The Blog featured on this site is in the genre of “historical fiction” told as a collection of stories knitted together in a serial format. It posts three times a week, Tuesday, Wednesday and Thursday as a continuing story narrated by the character Lazarus.
This blog is a serial story in the genre of historical fiction. It posts on Tuesdays, Wednesdays and Thursdays in installments of about 425 words.
Catching up on the continuing story line.
The story in May began with the death of “the Old Monk,” Nic, Lazarus’s friend and patron. So as Lazarus is gaining his strength he is also grieving. Eve’s blindness guide and very young apprentice in the healing arts, Anatase, is reading aloud the journal pages Nic left for her reading lessons. The pages tell of the missing decades for Laz. Fearing the pages may hold stories of sorrows Lazarus has changed the subject to ask Anatase how she herself has come to be a child apprentice to a healer. Her story is of a gifted early reader, or as was thought in ancient Christian circles, a little girl who was “charmed.” The priest of her Christian family gave her to a pagan tribe fearing a girl child who could read by “magic” was an omen of evil for the Christians. Lazarus’s grandson Daniel made a deal with the pagan priest who was then trying to sell the child. He promised to take the little girl to be trained in the healing arts by his Aunt Eve, then she could be returned to the pagans one day as a useful practitioner of medicine.
The June Chapter begins with Eve telling Lazarus of the sorrows that he dreaded hearing read from the pages in the voice of a child. But this month the story also turns headlong into the brutal Merovingian world of earthly power grabs in the era of King Chilperic and Queens Ferdegund and Brunhilda as told by Gregory, Bishop of Tours.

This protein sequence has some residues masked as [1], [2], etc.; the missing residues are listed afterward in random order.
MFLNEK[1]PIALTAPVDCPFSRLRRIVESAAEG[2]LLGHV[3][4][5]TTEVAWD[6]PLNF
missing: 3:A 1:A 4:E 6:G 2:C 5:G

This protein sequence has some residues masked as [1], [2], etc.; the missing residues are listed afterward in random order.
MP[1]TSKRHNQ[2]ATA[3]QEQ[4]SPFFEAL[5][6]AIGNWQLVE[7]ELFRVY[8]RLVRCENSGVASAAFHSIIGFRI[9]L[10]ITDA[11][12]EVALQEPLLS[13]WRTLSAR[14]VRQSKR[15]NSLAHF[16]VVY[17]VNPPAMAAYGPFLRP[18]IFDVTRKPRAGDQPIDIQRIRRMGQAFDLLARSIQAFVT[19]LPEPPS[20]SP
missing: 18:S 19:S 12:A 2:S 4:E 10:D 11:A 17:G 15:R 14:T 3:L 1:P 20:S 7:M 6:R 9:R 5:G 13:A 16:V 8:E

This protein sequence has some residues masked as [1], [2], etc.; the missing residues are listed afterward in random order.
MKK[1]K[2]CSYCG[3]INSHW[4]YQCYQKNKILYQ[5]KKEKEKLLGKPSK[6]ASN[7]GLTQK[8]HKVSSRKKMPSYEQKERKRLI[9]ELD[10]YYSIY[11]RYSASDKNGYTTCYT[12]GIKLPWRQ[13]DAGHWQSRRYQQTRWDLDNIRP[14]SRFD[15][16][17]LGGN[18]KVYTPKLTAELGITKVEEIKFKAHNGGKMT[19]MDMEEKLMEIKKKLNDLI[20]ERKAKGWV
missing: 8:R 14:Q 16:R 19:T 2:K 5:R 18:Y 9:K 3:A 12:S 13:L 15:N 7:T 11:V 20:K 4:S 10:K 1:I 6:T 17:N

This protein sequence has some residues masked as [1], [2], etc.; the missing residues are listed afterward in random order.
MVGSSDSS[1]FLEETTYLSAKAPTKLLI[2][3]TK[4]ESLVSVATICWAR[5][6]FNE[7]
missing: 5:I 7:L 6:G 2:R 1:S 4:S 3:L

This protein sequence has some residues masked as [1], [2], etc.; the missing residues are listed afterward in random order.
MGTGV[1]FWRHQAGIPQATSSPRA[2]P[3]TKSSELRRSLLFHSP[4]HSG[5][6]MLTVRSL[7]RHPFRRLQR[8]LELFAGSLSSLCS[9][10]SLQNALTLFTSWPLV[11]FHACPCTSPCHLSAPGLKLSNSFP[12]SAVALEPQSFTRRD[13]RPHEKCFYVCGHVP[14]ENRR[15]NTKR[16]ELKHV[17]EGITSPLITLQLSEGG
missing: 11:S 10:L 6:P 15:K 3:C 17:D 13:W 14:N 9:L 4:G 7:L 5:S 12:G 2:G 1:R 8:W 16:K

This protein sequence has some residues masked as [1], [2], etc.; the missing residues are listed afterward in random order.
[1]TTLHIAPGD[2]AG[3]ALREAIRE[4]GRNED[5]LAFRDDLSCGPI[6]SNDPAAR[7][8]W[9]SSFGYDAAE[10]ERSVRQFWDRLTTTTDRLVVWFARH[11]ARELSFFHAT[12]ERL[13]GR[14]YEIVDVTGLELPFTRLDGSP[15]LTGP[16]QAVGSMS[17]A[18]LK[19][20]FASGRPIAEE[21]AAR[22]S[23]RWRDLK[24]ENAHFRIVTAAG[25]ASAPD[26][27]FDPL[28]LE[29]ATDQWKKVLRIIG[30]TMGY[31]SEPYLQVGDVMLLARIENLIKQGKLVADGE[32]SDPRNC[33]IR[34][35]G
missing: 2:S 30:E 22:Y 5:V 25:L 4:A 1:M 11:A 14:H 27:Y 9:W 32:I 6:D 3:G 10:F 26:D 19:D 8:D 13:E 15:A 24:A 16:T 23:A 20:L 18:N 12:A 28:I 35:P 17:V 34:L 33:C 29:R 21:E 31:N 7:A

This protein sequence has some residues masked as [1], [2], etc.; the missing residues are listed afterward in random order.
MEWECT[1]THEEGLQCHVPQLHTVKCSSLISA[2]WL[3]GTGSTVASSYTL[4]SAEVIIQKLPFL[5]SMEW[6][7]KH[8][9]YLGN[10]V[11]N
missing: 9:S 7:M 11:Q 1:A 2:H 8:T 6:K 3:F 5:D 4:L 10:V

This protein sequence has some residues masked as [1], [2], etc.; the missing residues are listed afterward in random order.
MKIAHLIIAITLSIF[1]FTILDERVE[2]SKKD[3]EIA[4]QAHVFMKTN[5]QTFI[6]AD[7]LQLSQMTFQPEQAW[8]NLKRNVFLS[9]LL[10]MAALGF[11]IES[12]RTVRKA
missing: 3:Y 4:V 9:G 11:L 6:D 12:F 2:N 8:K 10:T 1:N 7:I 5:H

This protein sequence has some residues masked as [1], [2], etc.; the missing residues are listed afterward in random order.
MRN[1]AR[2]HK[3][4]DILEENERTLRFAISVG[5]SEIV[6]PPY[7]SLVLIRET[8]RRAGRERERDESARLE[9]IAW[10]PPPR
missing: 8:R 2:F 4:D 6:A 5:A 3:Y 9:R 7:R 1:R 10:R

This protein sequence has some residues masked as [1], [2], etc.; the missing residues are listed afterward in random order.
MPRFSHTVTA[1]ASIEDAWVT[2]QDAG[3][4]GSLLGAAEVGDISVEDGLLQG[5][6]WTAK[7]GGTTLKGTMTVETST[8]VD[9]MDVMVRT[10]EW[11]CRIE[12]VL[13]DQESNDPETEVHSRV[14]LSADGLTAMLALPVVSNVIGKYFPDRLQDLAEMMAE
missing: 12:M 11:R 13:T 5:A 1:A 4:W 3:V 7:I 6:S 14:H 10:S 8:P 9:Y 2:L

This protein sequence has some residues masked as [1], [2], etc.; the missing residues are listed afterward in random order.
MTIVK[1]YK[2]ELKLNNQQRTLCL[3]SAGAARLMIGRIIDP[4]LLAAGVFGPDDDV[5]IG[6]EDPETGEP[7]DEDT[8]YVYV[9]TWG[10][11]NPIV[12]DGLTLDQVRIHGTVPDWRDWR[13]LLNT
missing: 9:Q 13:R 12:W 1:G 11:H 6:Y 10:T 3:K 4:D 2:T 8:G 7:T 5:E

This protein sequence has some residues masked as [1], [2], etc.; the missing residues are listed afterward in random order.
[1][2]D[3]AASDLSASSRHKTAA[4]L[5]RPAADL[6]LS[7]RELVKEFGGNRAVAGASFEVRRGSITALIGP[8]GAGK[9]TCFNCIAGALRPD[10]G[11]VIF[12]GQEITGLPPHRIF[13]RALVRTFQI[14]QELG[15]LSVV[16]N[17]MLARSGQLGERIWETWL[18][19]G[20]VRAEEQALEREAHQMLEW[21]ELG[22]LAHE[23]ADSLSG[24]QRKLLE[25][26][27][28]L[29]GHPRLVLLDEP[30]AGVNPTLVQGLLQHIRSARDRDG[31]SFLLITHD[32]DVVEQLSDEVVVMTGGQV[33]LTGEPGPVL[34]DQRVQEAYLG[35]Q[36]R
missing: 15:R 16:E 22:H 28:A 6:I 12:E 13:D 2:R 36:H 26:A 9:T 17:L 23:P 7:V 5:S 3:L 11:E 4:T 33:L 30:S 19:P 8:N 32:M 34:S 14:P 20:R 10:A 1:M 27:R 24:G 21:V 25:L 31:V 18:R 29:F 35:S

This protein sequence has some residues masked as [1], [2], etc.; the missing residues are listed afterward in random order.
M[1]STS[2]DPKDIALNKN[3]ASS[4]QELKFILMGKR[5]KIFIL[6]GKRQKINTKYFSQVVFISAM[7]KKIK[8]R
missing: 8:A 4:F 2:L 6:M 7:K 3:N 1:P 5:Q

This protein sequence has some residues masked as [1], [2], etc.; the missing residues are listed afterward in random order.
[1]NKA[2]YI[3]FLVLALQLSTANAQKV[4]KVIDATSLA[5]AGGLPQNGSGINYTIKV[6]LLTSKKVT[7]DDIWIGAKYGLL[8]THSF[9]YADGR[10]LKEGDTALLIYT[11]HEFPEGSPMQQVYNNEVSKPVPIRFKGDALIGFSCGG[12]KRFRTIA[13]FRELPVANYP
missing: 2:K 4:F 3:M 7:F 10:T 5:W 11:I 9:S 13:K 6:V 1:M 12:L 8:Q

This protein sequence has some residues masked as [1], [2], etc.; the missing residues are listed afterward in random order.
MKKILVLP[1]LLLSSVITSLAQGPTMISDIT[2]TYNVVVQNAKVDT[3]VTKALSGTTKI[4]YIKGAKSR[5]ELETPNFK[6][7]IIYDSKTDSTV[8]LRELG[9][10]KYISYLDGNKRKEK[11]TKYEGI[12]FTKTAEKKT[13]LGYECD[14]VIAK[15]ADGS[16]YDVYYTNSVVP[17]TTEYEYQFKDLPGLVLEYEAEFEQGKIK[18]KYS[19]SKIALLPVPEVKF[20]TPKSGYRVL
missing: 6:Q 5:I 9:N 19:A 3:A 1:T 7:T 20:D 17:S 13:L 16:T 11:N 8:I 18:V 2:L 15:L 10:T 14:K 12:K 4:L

Discovering Lazarus-Ink.blog beyond story…
THE HISTORY: The non-fictional historical setting of this saga is chosen to follow a single strand of first century teachings throughout the centuries to unravel and observe the shifts of Christian church history. Through heresies, judgments, wars and witches the question is always: “So then, whatever happened to the ancient universal love of God?”
THE FICTION: The What-If of this fiction is the character who is a literary device reincarnated from John Chapter 11, (That’s the story of the raising of Lazarus by his friend Jesus.) Lazarus is used in this blog as the fictional time traveler and the first person voice of the narrator. In this fiction Lazarus was bestowed by his friend Jesus, with the super-power of extravagant physical healing, so that at every death he endures he is eventually restored to life through slow and reliable healing, brought back as an ever-thirty-something man of ancient Israel whose memory of Jesus is never flawed.
THE BIBLE STORY? The Fourth Gospel (John) offers the amazing works of Jesus using “signs,” not “miracles” as we find in the other gospels. In John, the signs are physical metaphors for spiritual truths. As a sign, Lazarus is used in John’s Gospel as the physical example or metaphor for the spiritual truth of resurrection.
Bible scholars and close readers of the gospels will tell you that the fourth gospel differs from the synoptics (the other three), in that the story is told from the setting of Bethany just outside of Jerusalem, while the others are perceived to be grounded in Galilee of Nazareth with visits to the Temple and places nearby.
THEOLOGY: This Protestant seminary educated, unorthodox, mystic blogger believes that John was written from a point of view that reality is spiritual, and the whole of the physical creation is God’s creative work of art, offered to all the ever-living spirits of us to be as a sign, to speak of this reality of Spirit and allowing good mental health and healing into a nature of God’s universal love. Seeing the physical world from the spiritual reality is like seeing from Jerusalem when everyone else views the story as rooted in Galilee. It is the same basic story, but an alternative point of view.